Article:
Mangum v. Hallembaek, No. 17-7082 (4th Cir. 2018)

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Justia Opinion Summary

Petitioner appealed the district court's denial of his motion to compel the BOP to comply with the Fourth Circuit's mandate in Mangum v. Hallembaek, 824 F.3d 98 (4th Cir. 2016). Specifically, petitioner challenged the BOP's refusal to designate nunc pro tunc a state facility for service of his federal sentence under 18 U.S.C. 3621(b). On remand, the BOP again denied petitioner's request.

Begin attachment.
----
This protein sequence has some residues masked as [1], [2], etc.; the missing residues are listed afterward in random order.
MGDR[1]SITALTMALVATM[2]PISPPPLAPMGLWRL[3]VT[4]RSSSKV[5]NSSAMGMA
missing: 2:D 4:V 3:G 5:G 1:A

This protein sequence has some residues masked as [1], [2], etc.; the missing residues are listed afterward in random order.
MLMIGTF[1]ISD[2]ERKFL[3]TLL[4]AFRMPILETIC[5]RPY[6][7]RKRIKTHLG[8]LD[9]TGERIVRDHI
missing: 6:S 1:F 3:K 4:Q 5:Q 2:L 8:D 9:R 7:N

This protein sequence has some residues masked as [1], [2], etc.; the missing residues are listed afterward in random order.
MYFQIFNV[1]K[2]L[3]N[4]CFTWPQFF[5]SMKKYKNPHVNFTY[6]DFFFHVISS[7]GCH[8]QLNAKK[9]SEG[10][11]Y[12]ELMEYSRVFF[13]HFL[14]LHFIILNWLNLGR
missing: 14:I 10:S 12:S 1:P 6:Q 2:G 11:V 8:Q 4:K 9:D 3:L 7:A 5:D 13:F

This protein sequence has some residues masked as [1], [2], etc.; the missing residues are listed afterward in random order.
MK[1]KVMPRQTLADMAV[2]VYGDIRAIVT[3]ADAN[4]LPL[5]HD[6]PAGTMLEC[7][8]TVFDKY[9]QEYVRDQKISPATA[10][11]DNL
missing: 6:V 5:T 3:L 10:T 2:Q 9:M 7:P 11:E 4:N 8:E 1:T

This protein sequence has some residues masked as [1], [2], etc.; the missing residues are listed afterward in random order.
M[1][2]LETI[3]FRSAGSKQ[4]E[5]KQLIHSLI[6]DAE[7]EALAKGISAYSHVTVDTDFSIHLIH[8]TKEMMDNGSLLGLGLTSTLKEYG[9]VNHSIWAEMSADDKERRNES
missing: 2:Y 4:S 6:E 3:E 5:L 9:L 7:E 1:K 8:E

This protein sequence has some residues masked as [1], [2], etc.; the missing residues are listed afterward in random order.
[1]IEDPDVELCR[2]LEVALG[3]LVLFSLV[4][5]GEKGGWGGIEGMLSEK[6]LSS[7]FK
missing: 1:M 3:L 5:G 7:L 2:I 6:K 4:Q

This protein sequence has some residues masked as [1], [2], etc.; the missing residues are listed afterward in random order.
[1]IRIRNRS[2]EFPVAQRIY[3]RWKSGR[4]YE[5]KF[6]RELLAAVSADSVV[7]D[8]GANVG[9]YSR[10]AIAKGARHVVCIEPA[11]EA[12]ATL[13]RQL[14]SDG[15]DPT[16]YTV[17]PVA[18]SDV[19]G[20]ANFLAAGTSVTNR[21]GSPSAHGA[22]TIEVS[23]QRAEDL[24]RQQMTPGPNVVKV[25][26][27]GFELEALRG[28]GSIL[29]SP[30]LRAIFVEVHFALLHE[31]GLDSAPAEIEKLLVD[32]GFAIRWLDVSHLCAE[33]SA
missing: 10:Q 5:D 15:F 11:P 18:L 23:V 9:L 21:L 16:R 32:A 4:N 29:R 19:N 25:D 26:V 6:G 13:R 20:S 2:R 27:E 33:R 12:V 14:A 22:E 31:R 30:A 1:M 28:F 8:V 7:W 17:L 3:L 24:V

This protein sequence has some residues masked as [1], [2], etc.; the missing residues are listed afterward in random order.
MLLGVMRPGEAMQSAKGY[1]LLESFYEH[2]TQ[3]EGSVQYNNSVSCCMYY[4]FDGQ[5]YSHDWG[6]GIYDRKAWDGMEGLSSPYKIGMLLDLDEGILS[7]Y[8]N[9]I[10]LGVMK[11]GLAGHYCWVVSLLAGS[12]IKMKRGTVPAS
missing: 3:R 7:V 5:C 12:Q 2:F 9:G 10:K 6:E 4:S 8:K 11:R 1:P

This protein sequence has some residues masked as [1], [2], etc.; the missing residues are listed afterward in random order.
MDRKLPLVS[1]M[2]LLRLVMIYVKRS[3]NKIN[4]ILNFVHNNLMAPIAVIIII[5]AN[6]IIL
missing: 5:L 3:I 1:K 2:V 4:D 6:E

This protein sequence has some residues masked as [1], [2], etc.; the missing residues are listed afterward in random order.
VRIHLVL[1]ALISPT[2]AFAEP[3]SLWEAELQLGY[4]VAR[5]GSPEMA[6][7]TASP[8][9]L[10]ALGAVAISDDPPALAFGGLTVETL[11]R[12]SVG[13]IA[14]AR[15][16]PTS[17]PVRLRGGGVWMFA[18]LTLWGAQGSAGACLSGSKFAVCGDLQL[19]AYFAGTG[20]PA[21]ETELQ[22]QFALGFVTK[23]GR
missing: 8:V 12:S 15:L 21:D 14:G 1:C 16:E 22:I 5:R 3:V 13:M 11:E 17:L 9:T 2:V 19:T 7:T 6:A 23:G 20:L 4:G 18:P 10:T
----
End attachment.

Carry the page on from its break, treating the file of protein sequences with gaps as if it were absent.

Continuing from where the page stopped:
The court reversed the district court's denial of petitioner's motion to compel compliance and remanded again. The court held that the BOP failed to comply with the court's mandate when it denied petitioner's request for nunc pro tunc designation a second time.